1984, Arizona: Got a modem for my TI-99/4A. 300 baud acoustic. Screen would go nuts whenever my mom yelled down the hall that it was dinnertime. Upgraded to Atari 800XL, and 1200 baud. Then to the Atari 130XE, where I stayed for some time. Somewhere in the 90s, someone finally found it in their heart to donate a PC to me.

The BBS in the 602 was Apollo, hands down.
posted by tpoh.org at 4:02 PM on June 2, 2002


I long time ago I discovered that if a Coleco Adam modem (300 baud) is placed in a small town (with 0-1 local BBSs), one will get costly long distance phone bills due to calling exciting boards elsewhere.
posted by gluechunk at 5:19 PM on June 2, 2002


Chastity's Playhouse was the best in the Valley (818)...
posted by kfury at 6:04 PM on June 2, 2002


What's all this about an English murderer? Did he kill John Lennon?
posted by yhbc at 6:23 PM on June 2, 2002


I remember when I discovered chatting on Compuserve, which had some outrageous hourly fee, and my mom wanting to kill me after I racked up $900 in credit card charges in one month.
posted by crunchland at 7:45 PM on June 2, 2002


Looks like the English murderer got Hidalgo too, after all these years. Shouldn'ta spilled the beans...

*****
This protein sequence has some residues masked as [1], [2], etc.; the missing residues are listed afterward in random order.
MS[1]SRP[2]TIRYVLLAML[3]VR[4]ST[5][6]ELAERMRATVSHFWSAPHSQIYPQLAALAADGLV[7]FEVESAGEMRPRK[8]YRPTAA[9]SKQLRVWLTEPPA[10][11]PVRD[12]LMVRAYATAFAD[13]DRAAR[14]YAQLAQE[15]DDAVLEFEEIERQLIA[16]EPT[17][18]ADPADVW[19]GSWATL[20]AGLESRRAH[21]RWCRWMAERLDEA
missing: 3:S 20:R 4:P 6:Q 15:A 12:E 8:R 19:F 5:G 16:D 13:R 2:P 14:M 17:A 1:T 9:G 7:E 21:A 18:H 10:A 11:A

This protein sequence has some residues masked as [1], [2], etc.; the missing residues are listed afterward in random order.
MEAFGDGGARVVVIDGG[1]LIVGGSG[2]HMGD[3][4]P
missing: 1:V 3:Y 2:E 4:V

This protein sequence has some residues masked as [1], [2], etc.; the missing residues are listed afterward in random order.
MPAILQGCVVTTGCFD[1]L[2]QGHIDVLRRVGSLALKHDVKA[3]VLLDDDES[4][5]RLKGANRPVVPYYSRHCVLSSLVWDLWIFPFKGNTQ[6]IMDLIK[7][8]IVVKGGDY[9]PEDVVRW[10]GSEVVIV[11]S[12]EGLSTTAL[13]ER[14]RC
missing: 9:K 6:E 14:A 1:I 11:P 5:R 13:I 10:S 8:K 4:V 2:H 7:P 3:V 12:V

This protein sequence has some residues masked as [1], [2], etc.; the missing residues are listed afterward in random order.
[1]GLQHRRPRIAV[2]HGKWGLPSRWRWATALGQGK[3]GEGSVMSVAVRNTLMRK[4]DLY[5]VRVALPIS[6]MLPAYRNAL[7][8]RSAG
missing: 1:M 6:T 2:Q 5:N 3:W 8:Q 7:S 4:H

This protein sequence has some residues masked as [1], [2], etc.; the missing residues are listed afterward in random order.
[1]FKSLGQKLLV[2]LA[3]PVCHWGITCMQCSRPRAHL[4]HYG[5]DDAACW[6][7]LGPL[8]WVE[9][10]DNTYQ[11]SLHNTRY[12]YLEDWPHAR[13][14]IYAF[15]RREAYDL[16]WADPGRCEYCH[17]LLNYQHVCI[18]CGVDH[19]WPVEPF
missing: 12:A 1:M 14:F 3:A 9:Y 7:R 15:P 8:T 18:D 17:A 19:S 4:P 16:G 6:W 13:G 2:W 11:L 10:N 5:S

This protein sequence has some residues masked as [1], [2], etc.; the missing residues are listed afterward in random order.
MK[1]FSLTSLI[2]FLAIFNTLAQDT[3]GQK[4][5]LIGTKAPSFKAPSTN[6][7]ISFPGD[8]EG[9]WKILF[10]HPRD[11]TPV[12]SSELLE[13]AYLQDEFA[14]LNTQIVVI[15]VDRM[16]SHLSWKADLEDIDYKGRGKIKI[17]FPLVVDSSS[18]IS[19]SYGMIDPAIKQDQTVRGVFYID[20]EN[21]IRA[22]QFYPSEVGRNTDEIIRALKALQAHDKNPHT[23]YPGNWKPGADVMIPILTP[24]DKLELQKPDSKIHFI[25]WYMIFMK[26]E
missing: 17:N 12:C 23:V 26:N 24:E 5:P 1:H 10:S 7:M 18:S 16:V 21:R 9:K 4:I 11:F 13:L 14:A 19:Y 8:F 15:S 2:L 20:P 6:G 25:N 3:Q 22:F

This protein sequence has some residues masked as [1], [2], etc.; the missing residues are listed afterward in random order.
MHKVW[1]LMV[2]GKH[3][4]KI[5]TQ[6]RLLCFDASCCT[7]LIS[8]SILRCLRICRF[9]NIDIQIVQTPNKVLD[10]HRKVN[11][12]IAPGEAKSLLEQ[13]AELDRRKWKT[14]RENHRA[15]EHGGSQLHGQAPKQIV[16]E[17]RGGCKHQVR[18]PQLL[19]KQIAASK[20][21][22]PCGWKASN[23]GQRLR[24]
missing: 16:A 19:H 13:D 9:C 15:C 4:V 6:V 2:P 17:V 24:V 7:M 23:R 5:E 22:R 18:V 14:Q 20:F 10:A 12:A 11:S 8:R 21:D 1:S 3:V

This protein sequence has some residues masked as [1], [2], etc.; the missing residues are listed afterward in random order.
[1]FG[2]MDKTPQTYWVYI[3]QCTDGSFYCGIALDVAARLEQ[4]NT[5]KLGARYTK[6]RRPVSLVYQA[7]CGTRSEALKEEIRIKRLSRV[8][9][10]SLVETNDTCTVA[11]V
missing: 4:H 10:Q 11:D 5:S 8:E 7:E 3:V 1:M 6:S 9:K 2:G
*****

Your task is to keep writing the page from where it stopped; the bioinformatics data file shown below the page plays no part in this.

posted by JDC8 at 8:35 PM on June 2, 2002


LOL, This is trully nostalgic ! I used to be in ACiD once. Used to be an ascii/lit artist. those were the days.
posted by martz at 1:04 AM on June 3, 2002


I was in iCE, the transient iCE:TNO and ACiD. It'd be nicer to brag about if I hadn't sucked compared to most of the others. Like Jed, for instance.

I'd like to find some of his old ANSI animations and maybe an easy way to view them.
posted by frenetic at 4:24 AM on June 3, 2002


Posted at the end of this thread for posterity's sake: 201 area code, 300/1200 baud in 1987 on my Apple //c, d-dial and BBS veteran both. I called many a 2AM-BBS in my day.

Freshman year of college I was the only guy on my hall who dialed into the vax to check email. By sophomore year the campus was wired with Ethernet, and my online world would never be the same.
posted by werty at 7:03 AM on June 3, 2002


305 repraZENTIN'...

I remember the first time I say my pal's BBS (called The Atlanta Penitentiary) and I thought it was something akin to magic. And the first time I saw a multi-user BBS (Moonshae, Logicom), I thought I had died and gone to geek heaven.